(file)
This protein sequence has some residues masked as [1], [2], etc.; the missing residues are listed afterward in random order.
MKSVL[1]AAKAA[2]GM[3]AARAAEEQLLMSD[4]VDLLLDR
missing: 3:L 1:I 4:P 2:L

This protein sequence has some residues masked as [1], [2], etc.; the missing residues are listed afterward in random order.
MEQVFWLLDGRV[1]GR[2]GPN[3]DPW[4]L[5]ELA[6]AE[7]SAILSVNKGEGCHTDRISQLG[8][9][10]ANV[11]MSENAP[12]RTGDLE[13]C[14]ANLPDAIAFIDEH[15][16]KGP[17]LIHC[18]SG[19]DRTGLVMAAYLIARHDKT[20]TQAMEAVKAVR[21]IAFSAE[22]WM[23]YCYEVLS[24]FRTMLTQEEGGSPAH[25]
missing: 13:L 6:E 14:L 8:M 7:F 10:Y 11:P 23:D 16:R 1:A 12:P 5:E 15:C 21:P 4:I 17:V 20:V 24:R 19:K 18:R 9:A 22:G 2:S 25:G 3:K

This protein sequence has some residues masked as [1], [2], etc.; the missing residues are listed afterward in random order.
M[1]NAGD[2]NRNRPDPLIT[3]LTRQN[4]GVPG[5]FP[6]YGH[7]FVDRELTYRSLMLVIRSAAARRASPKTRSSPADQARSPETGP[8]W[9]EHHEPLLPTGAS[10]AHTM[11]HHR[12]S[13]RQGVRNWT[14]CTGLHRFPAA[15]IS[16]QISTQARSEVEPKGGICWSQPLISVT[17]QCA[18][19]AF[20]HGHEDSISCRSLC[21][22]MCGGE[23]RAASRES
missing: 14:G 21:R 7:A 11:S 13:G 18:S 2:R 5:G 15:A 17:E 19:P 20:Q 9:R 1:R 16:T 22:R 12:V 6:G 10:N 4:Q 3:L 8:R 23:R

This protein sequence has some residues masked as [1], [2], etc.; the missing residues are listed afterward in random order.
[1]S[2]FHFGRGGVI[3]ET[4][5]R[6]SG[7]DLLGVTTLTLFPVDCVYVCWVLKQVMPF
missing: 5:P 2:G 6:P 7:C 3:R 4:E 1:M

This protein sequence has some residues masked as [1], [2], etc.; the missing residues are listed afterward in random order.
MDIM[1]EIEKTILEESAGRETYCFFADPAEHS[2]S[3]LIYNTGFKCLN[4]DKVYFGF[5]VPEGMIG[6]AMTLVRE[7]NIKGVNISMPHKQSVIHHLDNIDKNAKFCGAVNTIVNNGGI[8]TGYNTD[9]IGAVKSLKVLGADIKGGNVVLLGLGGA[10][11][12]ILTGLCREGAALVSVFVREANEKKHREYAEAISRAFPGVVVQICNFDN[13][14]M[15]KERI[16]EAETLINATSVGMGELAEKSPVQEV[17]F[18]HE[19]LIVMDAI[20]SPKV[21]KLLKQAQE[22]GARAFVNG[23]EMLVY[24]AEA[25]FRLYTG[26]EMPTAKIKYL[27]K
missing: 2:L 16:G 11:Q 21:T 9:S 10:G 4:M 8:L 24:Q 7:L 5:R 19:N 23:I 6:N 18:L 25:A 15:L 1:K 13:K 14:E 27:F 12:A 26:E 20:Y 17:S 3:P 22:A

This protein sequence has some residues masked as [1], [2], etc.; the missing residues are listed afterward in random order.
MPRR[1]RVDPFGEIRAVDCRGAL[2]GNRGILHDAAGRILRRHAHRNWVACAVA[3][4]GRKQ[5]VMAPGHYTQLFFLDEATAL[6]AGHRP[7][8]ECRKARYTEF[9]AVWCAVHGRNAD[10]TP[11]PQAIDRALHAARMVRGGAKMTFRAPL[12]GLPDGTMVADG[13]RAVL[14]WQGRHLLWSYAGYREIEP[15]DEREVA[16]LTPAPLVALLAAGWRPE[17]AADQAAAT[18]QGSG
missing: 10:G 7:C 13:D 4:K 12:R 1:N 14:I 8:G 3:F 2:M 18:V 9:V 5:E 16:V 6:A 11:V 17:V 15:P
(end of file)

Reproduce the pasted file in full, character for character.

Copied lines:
This protein sequence has some residues masked as [1], [2], etc.; the missing residues are listed afterward in random order.
MKSVL[1]AAKAA[2]GM[3]AARAAEEQLLMSD[4]VDLLLDR
missing: 3:L 1:I 4:P 2:L

This protein sequence has some residues masked as [1], [2], etc.; the missing residues are listed afterward in random order.
MEQVFWLLDGRV[1]GR[2]GPN[3]DPW[4]L[5]ELA[6]AE[7]SAILSVNKGEGCHTDRISQLG[8][9][10]ANV[11]MSENAP[12]RTGDLE[13]C[14]ANLPDAIAFIDEH[15][16]KGP[17]LIHC[18]SG[19]DRTGLVMAAYLIARHDKT[20]TQAMEAVKAVR[21]IAFSAE[22]WM[23]YCYEVLS[24]FRTMLTQEEGGSPAH[25]
missing: 13:L 6:E 14:L 8:M 7:F 10:Y 11:P 23:D 16:R 1:A 12:P 5:E 15:C 21:P 4:I 17:V 20:V 24:R 19:K 18:R 9:A 22:G 2:S 25:G 3:K

This protein sequence has some residues masked as [1], [2], etc.; the missing residues are listed afterward in random order.
M[1]NAGD[2]NRNRPDPLIT[3]LTRQN[4]GVPG[5]FP[6]YGH[7]FVDRELTYRSLMLVIRSAAARRASPKTRSSPADQARSPETGP[8]W[9]EHHEPLLPTGAS[10]AHTM[11]HHR[12]S[13]RQGVRNWT[14]CTGLHRFPAA[15]IS[16]QISTQARSEVEPKGGICWSQPLISVT[17]QCA[18][19]AF[20]HGHEDSISCRSLC[21][22]MCGGE[23]RAASRES
missing: 14:G 21:R 7:A 11:S 13:G 18:S 2:R 5:G 15:A 17:E 19:P 20:Q 9:R 1:R 16:T 22:R 12:V 6:G 10:N 4:Q 3:L 8:R 23:R

This protein sequence has some residues masked as [1], [2], etc.; the missing residues are listed afterward in random order.
[1]S[2]FHFGRGGVI[3]ET[4][5]R[6]SG[7]DLLGVTTLTLFPVDCVYVCWVLKQVMPF
missing: 5:P 2:G 6:P 7:C 3:R 4:E 1:M

This protein sequence has some residues masked as [1], [2], etc.; the missing residues are listed afterward in random order.
MDIM[1]EIEKTILEESAGRETYCFFADPAEHS[2]S[3]LIYNTGFKCLN[4]DKVYFGF[5]VPEGMIG[6]AMTLVRE[7]NIKGVNISMPHKQSVIHHLDNIDKNAKFCGAVNTIVNNGGI[8]TGYNTD[9]IGAVKSLKVLGADIKGGNVVLLGLGGA[10][11][12]ILTGLCREGAALVSVFVREANEKKHREYAEAISRAFPGVVVQICNFDN[13][14]M[15]KERI[16]EAETLINATSVGMGELAEKSPVQEV[17]F[18]HE[19]LIVMDAI[20]SPKV[21]KLLKQAQE[22]GARAFVNG[23]EMLVY[24]AEA[25]FRLYTG[26]EMPTAKIKYL[27]K
missing: 2:L 16:G 11:Q 21:T 9:S 10:G 4:M 8:L 24:Q 7:L 5:R 19:N 23:I 6:N 18:L 25:A 15:L 1:K 13:K 14:E 27:F 12:A 26:E 20:Y 17:S 3:P 22:A

This protein sequence has some residues masked as [1], [2], etc.; the missing residues are listed afterward in random order.
MPRR[1]RVDPFGEIRAVDCRGAL[2]GNRGILHDAAGRILRRHAHRNWVACAVA[3][4]GRKQ[5]VMAPGHYTQLFFLDEATAL[6]AGHRP[7][8]ECRKARYTEF[9]AVWCAVHGRNAD[10]TP[11]PQAIDRALHAARMVRGGAKMTFRAPL[12]GLPDGTMVADG[13]RAVL[14]WQGRHLLWSYAGYREIEP[15]DEREVA[16]LTPAPLVALLAAGWRPE[17]AADQAAAT[18]QGSG
missing: 10:G 7:C 13:D 4:K 12:R 1:N 14:I 8:G 3:F 2:M 18:V 9:V 5:E 16:V 6:A 11:V 17:V 15:P